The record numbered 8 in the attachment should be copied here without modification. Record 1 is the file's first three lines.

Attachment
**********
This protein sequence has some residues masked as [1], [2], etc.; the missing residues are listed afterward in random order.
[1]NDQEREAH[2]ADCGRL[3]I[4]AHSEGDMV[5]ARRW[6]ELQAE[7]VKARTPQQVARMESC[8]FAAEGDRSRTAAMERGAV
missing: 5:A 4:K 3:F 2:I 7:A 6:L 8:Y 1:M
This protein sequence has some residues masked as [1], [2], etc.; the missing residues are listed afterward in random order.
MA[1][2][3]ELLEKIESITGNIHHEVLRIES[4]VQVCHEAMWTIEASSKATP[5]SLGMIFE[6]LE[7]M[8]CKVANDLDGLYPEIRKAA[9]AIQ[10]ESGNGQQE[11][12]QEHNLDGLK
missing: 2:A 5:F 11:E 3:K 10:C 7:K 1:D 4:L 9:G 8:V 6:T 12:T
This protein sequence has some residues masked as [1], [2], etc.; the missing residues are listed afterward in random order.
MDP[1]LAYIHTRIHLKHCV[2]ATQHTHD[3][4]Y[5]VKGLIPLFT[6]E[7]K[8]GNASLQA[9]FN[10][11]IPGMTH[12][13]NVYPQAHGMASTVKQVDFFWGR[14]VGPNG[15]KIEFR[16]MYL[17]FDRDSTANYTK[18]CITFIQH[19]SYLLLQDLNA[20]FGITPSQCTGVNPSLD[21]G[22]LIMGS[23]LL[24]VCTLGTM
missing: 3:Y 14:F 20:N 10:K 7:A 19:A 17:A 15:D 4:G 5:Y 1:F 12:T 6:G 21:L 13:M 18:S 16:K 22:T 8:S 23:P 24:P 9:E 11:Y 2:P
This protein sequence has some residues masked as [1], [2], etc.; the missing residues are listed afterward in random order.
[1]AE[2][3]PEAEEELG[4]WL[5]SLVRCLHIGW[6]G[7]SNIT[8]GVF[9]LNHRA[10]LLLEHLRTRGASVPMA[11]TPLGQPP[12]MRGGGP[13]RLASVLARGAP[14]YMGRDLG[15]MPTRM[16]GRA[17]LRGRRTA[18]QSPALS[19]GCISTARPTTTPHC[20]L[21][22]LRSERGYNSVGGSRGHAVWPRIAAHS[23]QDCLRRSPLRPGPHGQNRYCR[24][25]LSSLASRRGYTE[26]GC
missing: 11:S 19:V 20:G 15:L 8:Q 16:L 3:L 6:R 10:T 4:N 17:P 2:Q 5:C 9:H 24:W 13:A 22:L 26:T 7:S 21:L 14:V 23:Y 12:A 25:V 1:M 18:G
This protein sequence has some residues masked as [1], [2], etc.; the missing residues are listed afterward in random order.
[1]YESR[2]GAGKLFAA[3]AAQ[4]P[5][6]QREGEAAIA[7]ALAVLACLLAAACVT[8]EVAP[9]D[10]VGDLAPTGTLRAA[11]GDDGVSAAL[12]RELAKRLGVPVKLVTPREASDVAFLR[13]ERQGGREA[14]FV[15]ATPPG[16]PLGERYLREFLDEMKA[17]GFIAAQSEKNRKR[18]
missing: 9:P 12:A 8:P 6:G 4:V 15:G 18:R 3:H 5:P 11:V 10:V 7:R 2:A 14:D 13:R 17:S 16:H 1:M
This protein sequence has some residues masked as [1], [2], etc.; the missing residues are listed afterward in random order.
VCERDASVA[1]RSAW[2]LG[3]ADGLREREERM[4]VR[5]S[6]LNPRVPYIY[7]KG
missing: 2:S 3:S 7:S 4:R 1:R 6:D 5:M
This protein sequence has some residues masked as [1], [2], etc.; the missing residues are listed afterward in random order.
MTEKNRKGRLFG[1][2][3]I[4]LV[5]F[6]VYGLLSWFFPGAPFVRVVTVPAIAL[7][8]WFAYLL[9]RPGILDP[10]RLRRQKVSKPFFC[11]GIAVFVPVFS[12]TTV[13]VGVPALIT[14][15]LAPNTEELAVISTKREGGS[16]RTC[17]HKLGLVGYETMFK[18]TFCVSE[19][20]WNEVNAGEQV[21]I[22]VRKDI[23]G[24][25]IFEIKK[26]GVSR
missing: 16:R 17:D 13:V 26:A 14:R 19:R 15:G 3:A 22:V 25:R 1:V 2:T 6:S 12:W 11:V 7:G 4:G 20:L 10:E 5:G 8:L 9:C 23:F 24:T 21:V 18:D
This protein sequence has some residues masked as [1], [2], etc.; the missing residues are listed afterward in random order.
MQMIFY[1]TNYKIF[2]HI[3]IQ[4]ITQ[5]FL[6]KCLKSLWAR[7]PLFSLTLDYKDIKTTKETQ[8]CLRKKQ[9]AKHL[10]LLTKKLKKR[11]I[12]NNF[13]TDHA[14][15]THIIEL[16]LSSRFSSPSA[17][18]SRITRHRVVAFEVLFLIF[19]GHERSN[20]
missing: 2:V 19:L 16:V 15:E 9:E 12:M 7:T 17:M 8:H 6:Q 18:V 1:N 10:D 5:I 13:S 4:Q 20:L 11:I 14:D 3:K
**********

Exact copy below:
This protein sequence has some residues masked as [1], [2], etc.; the missing residues are listed afterward in random order.
MQMIFY[1]TNYKIF[2]HI[3]IQ[4]ITQ[5]FL[6]KCLKSLWAR[7]PLFSLTLDYKDIKTTKETQ[8]CLRKKQ[9]AKHL[10]LLTKKLKKR[11]I[12]NNF[13]TDHA[14][15]THIIEL[16]LSSRFSSPSA[17][18]SRITRHRVVAFEVLFLIF[19]GHERSN[20]
missing: 2:V 19:L 16:V 15:E 9:E 12:M 7:T 17:M 8:H 6:Q 18:V 1:N 10:D 5:I 13:S 4:Q 20:L 11:I 14:D 3:K